Empowerment, a word that gets thrown around a lot these days. People believe we should all feel empowered and that somehow, we are responsible for empowering others. This assumes that to begin with, no one is empowered and that empowerment must be gifted to you by someone in power. Before running down the philosophical rabbit hole, perhaps I should clarify that my focus herein will be on empowerment in the workplace. That is, one place where a clear power imbalance exists. Top-down management structures are no longer suitable for the workplace of today and certainly not tomorrow.
High Performance Individuals
Managing high performance individuals is always a challenge. For an easy example, look to the world of sports and see how coaches struggle to manage some of the most talented players on the field or court. It’s key for a company to acknowledge those individuals and be sure they understand the company sees their talents and can grow with them. Therefore, this will put pressure directly on People Operations and the individual’s immediate line manager to not let them down in this regard. Focus on and foster their growth; ensure they trust the company is the right place for them to be so, the relationship is beneficial.
The software industry has a continual ebb and flow of work based on projects coming in when opportunity is found by the sales and growth teams. Yet, what are you to do when that opportunity is not found? Your company is full of high performing, talented players that need to be engaged and know that your company is the place they should be. No developer likes being put on a bench, right? Now consider having to bench your star player(s) and how well that would go.
Where am I going with this? Well, we come back around to the beginning not of empowerment. In reality all your staff, regardless of performance level, should feel empowered and able to steer their career course within the company and not feel listless. This means you’ll need to provide a variety of opportunities for them to engage with whenever they find themselves not engaged headlong in a project.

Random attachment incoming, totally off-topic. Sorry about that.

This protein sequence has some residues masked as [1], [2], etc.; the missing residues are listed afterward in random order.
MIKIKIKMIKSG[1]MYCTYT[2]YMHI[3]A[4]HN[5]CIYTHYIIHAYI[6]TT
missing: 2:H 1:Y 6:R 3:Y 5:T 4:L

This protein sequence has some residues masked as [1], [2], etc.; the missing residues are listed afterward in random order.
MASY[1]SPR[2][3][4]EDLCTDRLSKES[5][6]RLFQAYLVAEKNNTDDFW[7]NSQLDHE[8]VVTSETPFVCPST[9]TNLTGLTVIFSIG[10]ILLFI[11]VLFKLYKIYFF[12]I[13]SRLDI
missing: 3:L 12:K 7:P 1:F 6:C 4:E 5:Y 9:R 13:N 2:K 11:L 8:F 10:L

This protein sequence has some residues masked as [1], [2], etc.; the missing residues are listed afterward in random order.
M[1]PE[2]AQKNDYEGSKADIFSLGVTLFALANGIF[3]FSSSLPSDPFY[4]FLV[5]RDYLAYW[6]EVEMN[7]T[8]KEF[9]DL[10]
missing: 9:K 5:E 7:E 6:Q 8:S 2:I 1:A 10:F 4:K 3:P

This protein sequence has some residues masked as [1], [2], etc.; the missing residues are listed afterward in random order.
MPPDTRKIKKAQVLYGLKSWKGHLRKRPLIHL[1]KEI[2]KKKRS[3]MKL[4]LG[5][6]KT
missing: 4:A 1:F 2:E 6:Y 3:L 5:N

The dreaded place for all software engineers. Ironically you may be thinking, “who wouldn’t like a little paid downtime”, but when you consider the nature of the industry, you understand it’s not always a good thing. Software engineers are expected to continually grow their skills to stay relevant with the fast changing landscape that is programming languages. So bench time can certainly be productive time, but your company needs to provide the opportunity and access to that which can make the time productive for on-bench engineers.
The opportunity afforded to them will empower them to make their own choices as to how they will use that downtime. For example, an engineer may want to take some accreditations for AWS so, ensuring they have a clear path to do so is necessary. However, in turn your company needs to stay one step ahead and consider once the high performer gets that new skill, you have a plan to allow them to employ it. This is where trust comes into play. They must trust you to continually provide for them, for when you stop doing so, they will sooner leave than sit around and see their talents go to waste.
Mix Things Up
Not all companies have the luxury of offering their software engineers a plethora of opportunities. In fact, most companies tend to focus on one or two main areas leaving those high performers likely to feel bored a whole lot sooner. It’s a balancing act of how you can see to the company’s needs while also attending to the engineer’s personal career needs.
Why go to such lengths? Because good help is hard to come by. Again, look at sports and consider the careers of some of the star players. Now look closely at their careers and what some of the teams did just to keep those players on the team; it’s not all about the money. They want to win, they want to be able to utilize all their talents, find themselves pushed to their limits and win the championship games.
High performers are generally the same in all walks of life. So being sure to mix things up is key. If your company specializes in one or two stacks for a niche market, I can’t recommend enough the importance of having a deep learning and development program to keep your engineers engaged. Don’t stop at just the tech stacks; your program should extend well beyond: give your high performers opportunities to be leaders, understand the end-to-end aspects of product development and even into the marketing stages. Ensure that their thirst to excel and improve is thoroughly satiated!
In the end, one must acknowledge that there is a sweet spot between creating opportunities, the nature of the business and people’s willingness to learn. We cannot empower people for everything all the time; as well, once their trust is gained, don’t betray. Ensure you have a culture of appreciation and cyclical feedback for all your engineers. Communication and the relationship you keep with them will always need attention, yet always pay you back in spades when given what it needs.
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